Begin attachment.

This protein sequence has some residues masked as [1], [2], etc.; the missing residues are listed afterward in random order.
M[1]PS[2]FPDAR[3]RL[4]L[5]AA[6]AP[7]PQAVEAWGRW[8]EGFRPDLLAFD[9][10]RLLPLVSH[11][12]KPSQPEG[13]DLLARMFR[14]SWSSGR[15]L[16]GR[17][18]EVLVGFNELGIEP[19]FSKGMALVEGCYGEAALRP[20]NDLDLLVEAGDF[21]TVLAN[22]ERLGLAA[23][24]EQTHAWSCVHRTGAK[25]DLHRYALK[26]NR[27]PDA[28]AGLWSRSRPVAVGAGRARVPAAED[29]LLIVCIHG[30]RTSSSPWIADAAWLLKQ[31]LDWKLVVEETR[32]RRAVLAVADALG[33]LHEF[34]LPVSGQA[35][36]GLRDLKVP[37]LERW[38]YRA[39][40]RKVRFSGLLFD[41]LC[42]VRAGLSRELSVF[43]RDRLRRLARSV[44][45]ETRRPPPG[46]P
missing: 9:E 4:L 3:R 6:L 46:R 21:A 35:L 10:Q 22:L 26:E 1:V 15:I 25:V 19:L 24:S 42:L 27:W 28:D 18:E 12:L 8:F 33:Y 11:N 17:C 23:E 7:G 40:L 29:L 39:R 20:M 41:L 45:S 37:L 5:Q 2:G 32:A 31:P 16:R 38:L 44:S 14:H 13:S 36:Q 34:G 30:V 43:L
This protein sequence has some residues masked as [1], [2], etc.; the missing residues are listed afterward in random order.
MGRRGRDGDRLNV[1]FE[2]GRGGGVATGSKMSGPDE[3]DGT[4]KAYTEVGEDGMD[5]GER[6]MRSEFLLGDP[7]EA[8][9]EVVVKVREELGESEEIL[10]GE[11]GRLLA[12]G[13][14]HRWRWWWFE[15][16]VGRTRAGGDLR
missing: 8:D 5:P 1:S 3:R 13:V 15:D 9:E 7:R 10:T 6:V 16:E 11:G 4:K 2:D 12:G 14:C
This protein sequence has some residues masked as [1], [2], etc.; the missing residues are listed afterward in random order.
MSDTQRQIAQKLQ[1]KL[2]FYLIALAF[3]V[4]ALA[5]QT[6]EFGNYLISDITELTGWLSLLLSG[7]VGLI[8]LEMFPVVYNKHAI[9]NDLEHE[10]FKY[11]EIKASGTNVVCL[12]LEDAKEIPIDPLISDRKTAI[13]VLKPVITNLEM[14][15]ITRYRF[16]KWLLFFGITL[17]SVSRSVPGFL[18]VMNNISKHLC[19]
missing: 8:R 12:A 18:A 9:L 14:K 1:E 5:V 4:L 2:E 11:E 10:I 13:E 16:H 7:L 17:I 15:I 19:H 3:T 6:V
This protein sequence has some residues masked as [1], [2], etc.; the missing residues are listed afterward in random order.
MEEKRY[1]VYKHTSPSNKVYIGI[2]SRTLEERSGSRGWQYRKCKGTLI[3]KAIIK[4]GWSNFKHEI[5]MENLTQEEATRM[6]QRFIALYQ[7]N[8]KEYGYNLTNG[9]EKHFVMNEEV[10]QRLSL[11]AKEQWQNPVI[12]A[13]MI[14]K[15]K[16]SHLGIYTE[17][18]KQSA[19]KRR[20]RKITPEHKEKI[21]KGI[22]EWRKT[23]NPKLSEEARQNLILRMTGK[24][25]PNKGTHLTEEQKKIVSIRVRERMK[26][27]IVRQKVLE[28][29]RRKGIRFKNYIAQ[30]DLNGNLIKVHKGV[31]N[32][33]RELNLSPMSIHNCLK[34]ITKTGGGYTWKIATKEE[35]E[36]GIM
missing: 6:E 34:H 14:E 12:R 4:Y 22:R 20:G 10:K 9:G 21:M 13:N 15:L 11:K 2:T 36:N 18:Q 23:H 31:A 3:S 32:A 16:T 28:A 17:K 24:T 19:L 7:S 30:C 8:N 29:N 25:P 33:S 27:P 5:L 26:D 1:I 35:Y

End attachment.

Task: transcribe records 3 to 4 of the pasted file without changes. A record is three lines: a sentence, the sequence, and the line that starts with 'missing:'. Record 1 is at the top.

This protein sequence has some residues masked as [1], [2], etc.; the missing residues are listed afterward in random order.
MSDTQRQIAQKLQ[1]KL[2]FYLIALAF[3]V[4]ALA[5]QT[6]EFGNYLISDITELTGWLSLLLSG[7]VGLI[8]LEMFPVVYNKHAI[9]NDLEHE[10]FKY[11]EIKASGTNVVCL[12]LEDAKEIPIDPLISDRKTAI[13]VLKPVITNLEM[14][15]ITRYRF[16]KWLLFFGITL[17]SVSRSVPGFL[18]VMNNISKHLC[19]
missing: 8:R 12:A 18:A 9:L 14:K 1:E 5:V 4:L 2:E 11:E 10:I 13:E 16:H 7:L 17:I 15:I 19:H 3:T 6:V
This protein sequence has some residues masked as [1], [2], etc.; the missing residues are listed afterward in random order.
MEEKRY[1]VYKHTSPSNKVYIGI[2]SRTLEERSGSRGWQYRKCKGTLI[3]KAIIK[4]GWSNFKHEI[5]MENLTQEEATRM[6]QRFIALYQ[7]N[8]KEYGYNLTNG[9]EKHFVMNEEV[10]QRLSL[11]AKEQWQNPVI[12]A[13]MI[14]K[15]K[16]SHLGIYTE[17][18]KQSA[19]KRR[20]RKITPEHKEKI[21]KGI[22]EWRKT[23]NPKLSEEARQNLILRMTGK[24][25]PNKGTHLTEEQKKIVSIRVRERMK[26][27]IVRQKVLE[28][29]RRKGIRFKNYIAQ[30]DLNGNLIKVHKGV[31]N[32][33]RELNLSPMSIHNCLK[34]ITKTGGGYTWKIATKEE[35]E[36]GIM
missing: 6:E 34:H 14:E 12:R 4:Y 22:R 20:G 10:K 9:G 21:M 13:N 15:L 11:K 2:T 36:N 18:Q 23:H 31:A 3:S 32:A 16:T 28:A 17:K 24:T 19:L 7:S 30:C 8:N 29:N 25:P 33:S 27:P 5:L 26:D 1:I 35:Y